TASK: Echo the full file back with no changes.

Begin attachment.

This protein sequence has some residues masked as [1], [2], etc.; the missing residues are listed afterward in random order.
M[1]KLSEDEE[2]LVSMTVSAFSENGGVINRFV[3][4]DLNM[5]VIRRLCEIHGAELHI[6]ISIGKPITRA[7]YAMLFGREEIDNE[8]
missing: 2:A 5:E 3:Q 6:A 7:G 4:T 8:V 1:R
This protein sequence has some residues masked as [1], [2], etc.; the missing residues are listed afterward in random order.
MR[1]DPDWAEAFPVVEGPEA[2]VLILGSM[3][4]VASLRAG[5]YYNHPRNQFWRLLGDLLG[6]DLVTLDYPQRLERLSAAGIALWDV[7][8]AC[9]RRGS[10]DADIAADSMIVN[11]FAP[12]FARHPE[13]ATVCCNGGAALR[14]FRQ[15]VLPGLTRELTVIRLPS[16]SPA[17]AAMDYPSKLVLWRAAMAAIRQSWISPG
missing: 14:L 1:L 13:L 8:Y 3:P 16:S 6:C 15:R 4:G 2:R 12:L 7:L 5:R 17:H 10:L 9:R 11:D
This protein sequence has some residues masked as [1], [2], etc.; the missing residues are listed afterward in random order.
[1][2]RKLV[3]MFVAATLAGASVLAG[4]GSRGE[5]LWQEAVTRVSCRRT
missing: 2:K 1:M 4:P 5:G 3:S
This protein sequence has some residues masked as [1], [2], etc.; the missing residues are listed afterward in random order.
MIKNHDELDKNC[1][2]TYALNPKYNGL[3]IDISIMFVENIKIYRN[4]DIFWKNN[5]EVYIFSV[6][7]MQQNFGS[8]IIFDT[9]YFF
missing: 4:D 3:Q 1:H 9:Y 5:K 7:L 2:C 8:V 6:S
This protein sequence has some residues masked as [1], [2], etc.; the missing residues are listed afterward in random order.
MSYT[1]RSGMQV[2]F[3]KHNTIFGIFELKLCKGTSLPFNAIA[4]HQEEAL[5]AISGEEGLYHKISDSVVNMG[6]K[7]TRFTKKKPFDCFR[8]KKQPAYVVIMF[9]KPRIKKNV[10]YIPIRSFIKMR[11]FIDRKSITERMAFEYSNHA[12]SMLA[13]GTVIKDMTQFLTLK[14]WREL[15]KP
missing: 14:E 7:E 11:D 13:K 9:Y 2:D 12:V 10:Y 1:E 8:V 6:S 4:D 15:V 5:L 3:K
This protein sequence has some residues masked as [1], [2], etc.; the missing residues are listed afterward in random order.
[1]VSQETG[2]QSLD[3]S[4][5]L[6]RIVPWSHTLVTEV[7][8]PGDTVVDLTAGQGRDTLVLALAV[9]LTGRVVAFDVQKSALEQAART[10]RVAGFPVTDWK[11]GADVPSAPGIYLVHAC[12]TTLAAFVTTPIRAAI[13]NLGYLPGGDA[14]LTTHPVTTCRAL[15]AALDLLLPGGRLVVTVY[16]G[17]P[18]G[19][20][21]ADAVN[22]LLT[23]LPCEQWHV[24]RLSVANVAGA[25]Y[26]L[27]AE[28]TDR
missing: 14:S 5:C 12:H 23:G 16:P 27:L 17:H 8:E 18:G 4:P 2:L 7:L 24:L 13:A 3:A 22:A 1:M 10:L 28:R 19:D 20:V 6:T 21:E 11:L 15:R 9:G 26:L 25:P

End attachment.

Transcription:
This protein sequence has some residues masked as [1], [2], etc.; the missing residues are listed afterward in random order.
M[1]KLSEDEE[2]LVSMTVSAFSENGGVINRFV[3][4]DLNM[5]VIRRLCEIHGAELHI[6]ISIGKPITRA[7]YAMLFGREEIDNE[8]
missing: 2:A 5:E 3:Q 6:A 7:G 4:T 8:V 1:R
This protein sequence has some residues masked as [1], [2], etc.; the missing residues are listed afterward in random order.
MR[1]DPDWAEAFPVVEGPEA[2]VLILGSM[3][4]VASLRAG[5]YYNHPRNQFWRLLGDLLG[6]DLVTLDYPQRLERLSAAGIALWDV[7][8]AC[9]RRGS[10]DADIAADSMIVN[11]FAP[12]FARHPE[13]ATVCCNGGAALR[14]FRQ[15]VLPGLTRELTVIRLPS[16]SPA[17]AAMDYPSKLVLWRAAMAAIRQSWISPG
missing: 14:L 1:L 13:L 8:Y 3:P 16:S 6:C 15:R 4:G 2:R 12:L 7:L 5:R 17:H 10:L 9:R 11:D
This protein sequence has some residues masked as [1], [2], etc.; the missing residues are listed afterward in random order.
[1][2]RKLV[3]MFVAATLAGASVLAG[4]GSRGE[5]LWQEAVTRVSCRRT
missing: 2:K 1:M 4:P 5:G 3:S
This protein sequence has some residues masked as [1], [2], etc.; the missing residues are listed afterward in random order.
MIKNHDELDKNC[1][2]TYALNPKYNGL[3]IDISIMFVENIKIYRN[4]DIFWKNN[5]EVYIFSV[6][7]MQQNFGS[8]IIFDT[9]YFF
missing: 4:D 3:Q 1:H 9:Y 5:K 7:L 2:C 8:V 6:S
This protein sequence has some residues masked as [1], [2], etc.; the missing residues are listed afterward in random order.
MSYT[1]RSGMQV[2]F[3]KHNTIFGIFELKLCKGTSLPFNAIA[4]HQEEAL[5]AISGEEGLYHKISDSVVNMG[6]K[7]TRFTKKKPFDCFR[8]KKQPAYVVIMF[9]KPRIKKNV[10]YIPIRSFIKMR[11]FIDRKSITERMAFEYSNHA[12]SMLA[13]GTVIKDMTQFLTLK[14]WREL[15]KP
missing: 14:E 7:E 11:D 13:K 9:Y 2:D 12:V 10:Y 1:E 8:V 6:S 4:D 15:V 5:L 3:K
This protein sequence has some residues masked as [1], [2], etc.; the missing residues are listed afterward in random order.
[1]VSQETG[2]QSLD[3]S[4][5]L[6]RIVPWSHTLVTEV[7][8]PGDTVVDLTAGQGRDTLVLALAV[9]LTGRVVAFDVQKSALEQAART[10]RVAGFPVTDWK[11]GADVPSAPGIYLVHAC[12]TTLAAFVTTPIRAAI[13]NLGYLPGGDA[14]LTTHPVTTCRAL[15]AALDLLLPGGRLVVTVY[16]G[17]P[18]G[19][20][21]ADAVN[22]LLT[23]LPCEQWHV[24]RLSVANVAGA[25]Y[26]L[27]AE[28]TDR
missing: 14:S 5:C 12:H 23:G 16:P 27:L 17:H 8:E 18:G 4:P 2:L 7:L 24:L 13:A 3:A 22:A 1:M 10:L 28:R 19:D 20:V 6:T 21:E 11:L 15:R 9:G 26:L 25:P